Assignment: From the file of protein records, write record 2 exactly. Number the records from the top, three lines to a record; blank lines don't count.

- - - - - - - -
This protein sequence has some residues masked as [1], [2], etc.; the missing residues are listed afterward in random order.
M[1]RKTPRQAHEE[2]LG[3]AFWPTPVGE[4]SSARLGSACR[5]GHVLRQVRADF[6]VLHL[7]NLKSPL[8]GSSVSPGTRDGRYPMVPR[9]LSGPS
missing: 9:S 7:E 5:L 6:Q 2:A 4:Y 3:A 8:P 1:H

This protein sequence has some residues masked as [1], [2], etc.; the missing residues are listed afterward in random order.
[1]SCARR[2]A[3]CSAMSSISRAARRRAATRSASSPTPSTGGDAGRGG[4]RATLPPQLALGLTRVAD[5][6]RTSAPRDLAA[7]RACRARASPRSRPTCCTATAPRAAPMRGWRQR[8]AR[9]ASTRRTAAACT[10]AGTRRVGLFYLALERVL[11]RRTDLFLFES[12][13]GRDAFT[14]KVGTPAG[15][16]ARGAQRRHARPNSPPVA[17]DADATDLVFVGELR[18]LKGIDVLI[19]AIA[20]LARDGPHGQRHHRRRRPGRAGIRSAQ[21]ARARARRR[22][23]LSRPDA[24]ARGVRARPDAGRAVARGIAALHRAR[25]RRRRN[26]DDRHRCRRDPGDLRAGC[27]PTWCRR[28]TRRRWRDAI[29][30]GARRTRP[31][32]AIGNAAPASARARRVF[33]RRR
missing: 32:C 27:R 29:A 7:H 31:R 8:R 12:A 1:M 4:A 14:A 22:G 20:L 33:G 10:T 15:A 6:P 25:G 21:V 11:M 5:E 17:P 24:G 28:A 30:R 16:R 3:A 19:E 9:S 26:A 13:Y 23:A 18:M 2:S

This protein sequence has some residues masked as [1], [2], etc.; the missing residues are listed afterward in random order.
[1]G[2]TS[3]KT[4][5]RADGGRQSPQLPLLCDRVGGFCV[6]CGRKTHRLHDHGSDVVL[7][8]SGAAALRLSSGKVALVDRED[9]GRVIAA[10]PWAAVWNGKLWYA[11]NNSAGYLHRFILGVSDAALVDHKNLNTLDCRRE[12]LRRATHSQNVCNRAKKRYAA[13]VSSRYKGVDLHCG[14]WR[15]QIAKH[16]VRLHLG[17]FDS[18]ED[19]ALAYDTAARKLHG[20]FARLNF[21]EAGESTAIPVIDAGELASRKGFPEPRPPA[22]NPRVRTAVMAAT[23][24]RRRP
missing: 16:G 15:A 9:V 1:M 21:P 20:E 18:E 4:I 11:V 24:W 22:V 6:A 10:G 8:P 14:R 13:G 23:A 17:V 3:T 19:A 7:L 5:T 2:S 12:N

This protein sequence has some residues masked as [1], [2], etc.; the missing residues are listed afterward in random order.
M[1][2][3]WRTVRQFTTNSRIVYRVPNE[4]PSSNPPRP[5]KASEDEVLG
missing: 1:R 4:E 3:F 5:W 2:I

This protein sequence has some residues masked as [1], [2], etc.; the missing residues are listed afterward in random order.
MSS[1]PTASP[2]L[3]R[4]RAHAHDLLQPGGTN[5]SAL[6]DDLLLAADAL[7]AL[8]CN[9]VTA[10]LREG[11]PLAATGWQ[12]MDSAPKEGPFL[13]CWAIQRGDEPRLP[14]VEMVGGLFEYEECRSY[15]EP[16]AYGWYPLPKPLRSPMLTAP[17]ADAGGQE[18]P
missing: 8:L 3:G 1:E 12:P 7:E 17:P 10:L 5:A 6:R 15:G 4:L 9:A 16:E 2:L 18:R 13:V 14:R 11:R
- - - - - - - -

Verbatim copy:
This protein sequence has some residues masked as [1], [2], etc.; the missing residues are listed afterward in random order.
[1]SCARR[2]A[3]CSAMSSISRAARRRAATRSASSPTPSTGGDAGRGG[4]RATLPPQLALGLTRVAD[5][6]RTSAPRDLAA[7]RACRARASPRSRPTCCTATAPRAAPMRGWRQR[8]AR[9]ASTRRTAAACT[10]AGTRRVGLFYLALERVL[11]RRTDLFLFES[12][13]GRDAFT[14]KVGTPAG[15][16]ARGAQRRHARPNSPPVA[17]DADATDLVFVGELR[18]LKGIDVLI[19]AIA[20]LARDGPHGQRHHRRRRPGRAGIRSAQ[21]ARARARRR[22][23]LSRPDA[24]ARGVRARPDAGRAVARGIAALHRAR[25]RRRRN[26]DDRHRCRRDPGDLRAGC[27]PTWCRR[28]TRRRWRDAI[29][30]GARRTRP[31][32]AIGNAAPASARARRVF[33]RRR
missing: 32:C 27:R 29:A 7:H 31:R 8:R 12:A 1:M 4:A 14:A 22:G 20:L 33:G 10:T 15:A 6:P 25:G 21:V 11:M 5:E 17:P 24:G 28:A 30:R 16:R 3:A 19:E 9:S 26:A 13:Y 23:A 18:M 2:S